Psychopaths and Lie Detectors

01 December 2008
Presented by Diana O'Carroll


Could a psychopath pass a lie detector test, if they felt no remorse for their crimes? We find out if the technology is up to finding the truth in this Question of the Week. Plus, what is it that makes us laugh? Find out how to excersise your giggle muscle next week.

In this episode

A polygraph running on a laptop

00:00 - Could some people pass a lie detector?

Would someone with a psychiatric disorder be better able to pass a lie detector test as they may not feel remorse?

Could some people pass a lie detector?

We put this to Jim O'Shea, Intelligent Systems Group, Manchester Metropolitan University:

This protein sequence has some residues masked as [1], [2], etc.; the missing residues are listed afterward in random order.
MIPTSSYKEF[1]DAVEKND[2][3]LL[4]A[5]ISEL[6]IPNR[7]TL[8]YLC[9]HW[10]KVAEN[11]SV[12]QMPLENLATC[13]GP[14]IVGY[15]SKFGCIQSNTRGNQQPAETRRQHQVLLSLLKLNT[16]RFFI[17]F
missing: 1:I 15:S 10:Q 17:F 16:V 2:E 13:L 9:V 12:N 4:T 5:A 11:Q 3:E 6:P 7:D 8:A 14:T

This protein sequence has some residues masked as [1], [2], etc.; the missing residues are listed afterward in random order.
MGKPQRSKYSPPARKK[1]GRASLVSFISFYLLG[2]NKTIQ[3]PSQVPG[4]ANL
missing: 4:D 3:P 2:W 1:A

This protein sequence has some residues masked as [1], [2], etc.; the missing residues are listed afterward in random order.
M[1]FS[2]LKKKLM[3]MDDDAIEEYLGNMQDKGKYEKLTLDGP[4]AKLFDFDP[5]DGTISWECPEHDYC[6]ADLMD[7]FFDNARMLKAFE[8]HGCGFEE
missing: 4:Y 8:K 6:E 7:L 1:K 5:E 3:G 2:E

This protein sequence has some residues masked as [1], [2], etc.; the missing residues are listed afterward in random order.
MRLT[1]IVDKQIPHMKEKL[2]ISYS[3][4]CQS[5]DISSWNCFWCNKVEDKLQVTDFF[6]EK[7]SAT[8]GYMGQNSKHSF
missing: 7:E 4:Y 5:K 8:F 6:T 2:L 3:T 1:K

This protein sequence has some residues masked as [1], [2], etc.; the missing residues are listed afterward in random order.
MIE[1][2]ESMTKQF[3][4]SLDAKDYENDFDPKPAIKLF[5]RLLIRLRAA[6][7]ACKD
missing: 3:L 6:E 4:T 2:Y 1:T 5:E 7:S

Old-fashioned lie detectors like the polygraph only detect stress. If the lack of remorse meant that the interviewees had reduced stress levels that would help them pass. Our lie detector, Silent Talker, makes its judgement on non-verbal behaviour: crudely what people call body language. Silent Talker can detect stress but lying involves other factors. We can only juggle a certain number of mental variables at once while we're thinking. If we've got to try and maintain a whole load of different factors about an imaginary story it's very difficult to do all the mental processing to keep that consistent. That's what's known as having a high cognitive load which affects non-verbal behaviour. Also duping delight occurs when liars get a kick out of getting a lie across successfully and again this affects non-verbal behaviour. In one of our own experiments on the general population we taught silent talk to recognise guilty feelings the participants felt while they were lying. When we added this information to the general lie detection we got more accurate classifications. In another independent study conducted by a different university using Silent Talker it was found that Silent Talker was effective at detecting lies told by psychopaths in interviews. So there we have it: evidence that remorse is a factor in the general population but also evidence that in the case of one disorder it's not the only factor.


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